Trepidation, Flagellation, Revelation
And so it begins.
Monday the 21st heralded the next phase of operation “return to normality” with my first day on ward 27 of the Christie.
Jenn and I dragged two reluctant kids out of their beds at 0600 so they could be dropped with friends who form part of our insanely supportive network.
The fields of Ridley were bathed in sunshine, the sky was clear of clouds and as deep a blue in colour as one could expect to see off any tropical vista; for all intents and purposes, despite knowing what the day was likely to hold, I felt alright.
I think that when you know something challenging is on the horizon well in advance, you go beyond nerves and just want to get it over and done with. It ceases to be a worry and morphs into an inconvenience.
And because of this reaction, I have thoroughly enjoyed and made the most of the last week.
Thanks to you all for the positive comments and messages which have kept any negative thoughts at bay.
I’m not concerned about the transplant process as its now just a case of getting on with it.
I just want it to work.
So, back to the day.
First visit was to get my heart checked out which was a doddle. Basically, the same kit used for pregnant lady scans. Only in my case, my heart.
All in order.
30 minutes later, I check into the unit where I was have a new Hickman line fitted.
Now the first time I had this, it was not pleasant but was tolerable. Took 35 minutes and apart from minor stinging pain from the local anaesthetic, was ok.
Not so today.
(WARNING: PG RATING. NEXT PARAGRAPH CONTAINS MINOR GRAPHICAL REFERENCES TO MEDICAL PROCEDURE)
I found out that scarring left from the previous line made it more difficult to insert the new cabling. A second doctor had to be called 50 minutes into the 40 minute procedure to give the pipe a good push, to break through the stubborn vein and muscle. I tensed up and was unable to differentiate between the sweat dripping from my neck and the blood that was flowing from the insertion point!
Thankfully the doctor was a rock star and she kept me focussed by talking about whisky, commuting from Liverpool and life in Russia!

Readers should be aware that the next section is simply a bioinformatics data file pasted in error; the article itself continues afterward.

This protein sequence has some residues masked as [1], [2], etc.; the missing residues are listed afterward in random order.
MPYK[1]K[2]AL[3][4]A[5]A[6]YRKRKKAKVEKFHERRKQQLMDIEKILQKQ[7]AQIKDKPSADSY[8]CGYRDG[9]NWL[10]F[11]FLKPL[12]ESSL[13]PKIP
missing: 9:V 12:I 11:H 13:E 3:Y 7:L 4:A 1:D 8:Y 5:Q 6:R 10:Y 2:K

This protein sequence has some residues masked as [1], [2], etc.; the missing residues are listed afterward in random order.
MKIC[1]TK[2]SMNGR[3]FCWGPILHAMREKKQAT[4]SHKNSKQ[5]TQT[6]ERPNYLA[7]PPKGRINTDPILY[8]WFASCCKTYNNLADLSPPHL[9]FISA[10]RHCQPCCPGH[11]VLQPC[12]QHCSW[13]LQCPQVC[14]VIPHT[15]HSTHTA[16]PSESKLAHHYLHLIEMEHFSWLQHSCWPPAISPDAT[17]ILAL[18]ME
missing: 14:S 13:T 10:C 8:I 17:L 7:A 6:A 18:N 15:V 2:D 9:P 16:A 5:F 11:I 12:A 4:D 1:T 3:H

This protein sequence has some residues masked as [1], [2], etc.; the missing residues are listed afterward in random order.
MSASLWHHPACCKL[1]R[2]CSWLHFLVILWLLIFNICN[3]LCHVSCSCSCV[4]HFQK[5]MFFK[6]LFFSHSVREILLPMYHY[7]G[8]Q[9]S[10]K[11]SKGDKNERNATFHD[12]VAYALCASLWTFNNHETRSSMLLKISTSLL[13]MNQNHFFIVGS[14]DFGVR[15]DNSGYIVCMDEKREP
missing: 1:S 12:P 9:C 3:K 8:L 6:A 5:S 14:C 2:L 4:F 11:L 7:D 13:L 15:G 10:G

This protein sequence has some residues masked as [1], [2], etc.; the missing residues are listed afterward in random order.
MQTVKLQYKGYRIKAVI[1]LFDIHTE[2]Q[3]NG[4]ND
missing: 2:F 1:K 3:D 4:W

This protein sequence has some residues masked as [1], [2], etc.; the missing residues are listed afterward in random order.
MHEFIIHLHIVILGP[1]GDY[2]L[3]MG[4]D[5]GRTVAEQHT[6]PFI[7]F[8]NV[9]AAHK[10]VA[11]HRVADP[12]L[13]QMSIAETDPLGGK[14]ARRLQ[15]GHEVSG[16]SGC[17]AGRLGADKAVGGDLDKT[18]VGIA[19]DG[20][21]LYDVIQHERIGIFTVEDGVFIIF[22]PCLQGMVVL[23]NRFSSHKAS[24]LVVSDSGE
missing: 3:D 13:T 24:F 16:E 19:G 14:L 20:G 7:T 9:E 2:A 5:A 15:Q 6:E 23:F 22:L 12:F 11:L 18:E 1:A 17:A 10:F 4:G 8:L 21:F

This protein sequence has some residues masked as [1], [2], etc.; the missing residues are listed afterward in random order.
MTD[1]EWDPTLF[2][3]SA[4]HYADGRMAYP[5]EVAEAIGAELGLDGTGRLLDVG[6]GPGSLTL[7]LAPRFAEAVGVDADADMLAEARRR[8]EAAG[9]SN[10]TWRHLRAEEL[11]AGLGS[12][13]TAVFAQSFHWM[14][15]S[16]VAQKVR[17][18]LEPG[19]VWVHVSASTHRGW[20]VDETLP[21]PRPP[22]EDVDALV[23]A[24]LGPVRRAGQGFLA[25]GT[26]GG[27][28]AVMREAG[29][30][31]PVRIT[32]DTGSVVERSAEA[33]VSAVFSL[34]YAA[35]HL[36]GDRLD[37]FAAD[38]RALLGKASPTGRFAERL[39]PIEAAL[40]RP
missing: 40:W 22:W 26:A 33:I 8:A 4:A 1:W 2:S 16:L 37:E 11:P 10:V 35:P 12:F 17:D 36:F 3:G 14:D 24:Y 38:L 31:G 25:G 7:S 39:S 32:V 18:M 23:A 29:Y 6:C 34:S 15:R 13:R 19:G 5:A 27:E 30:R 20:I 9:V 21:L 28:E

I’ll stop there but if you want any further details, I’ll happily provide you with the 50 Shades version offline!
Anyway, about an hour 20 later, it was in and I was knackered!
So next stop was the X-ray department, lunch with Jenn and back ooop to the ward to settle in.
Which is where am now, listening to the dulcet clicks and clacks of Baxter and from where I contemplate the shock and surprise at my own lack of self awareness.
I’m also mulling over whether to be appreciative at the consideration and sensitive nature of the Bunbury crew, or pissed off and suspicious at the whole village for their collective ability to hold a poker face in my company but no doubt, be sniggering at my inadvertent nod to 1950’s footballers when I headed home.
I won’t gloss over this; I’m sporting a comb over.
I looked in the mirror of my new en-suite room and was horrified at what stared back at me.
How did I not see this before? Why did no one tell me?
I had a blast of chemo about 4 weeks ago in the build up to the stem cell harvest and slowly but surely, my hair has been thinning with every gust of wind over 5 knots.
Maybe Charlton didn’t spot it either.
Regardless, I’m now having to reconsider my previously judgemental approach on the decisions people make regarding hair design.
Anyway, enough for now. I’m on the chemo so its just a waiting game until it kicks in.
I’ll keep a note of goings on each day and let you know how things are on the other side of this.
Can’t wait until I’m told I have been evicted!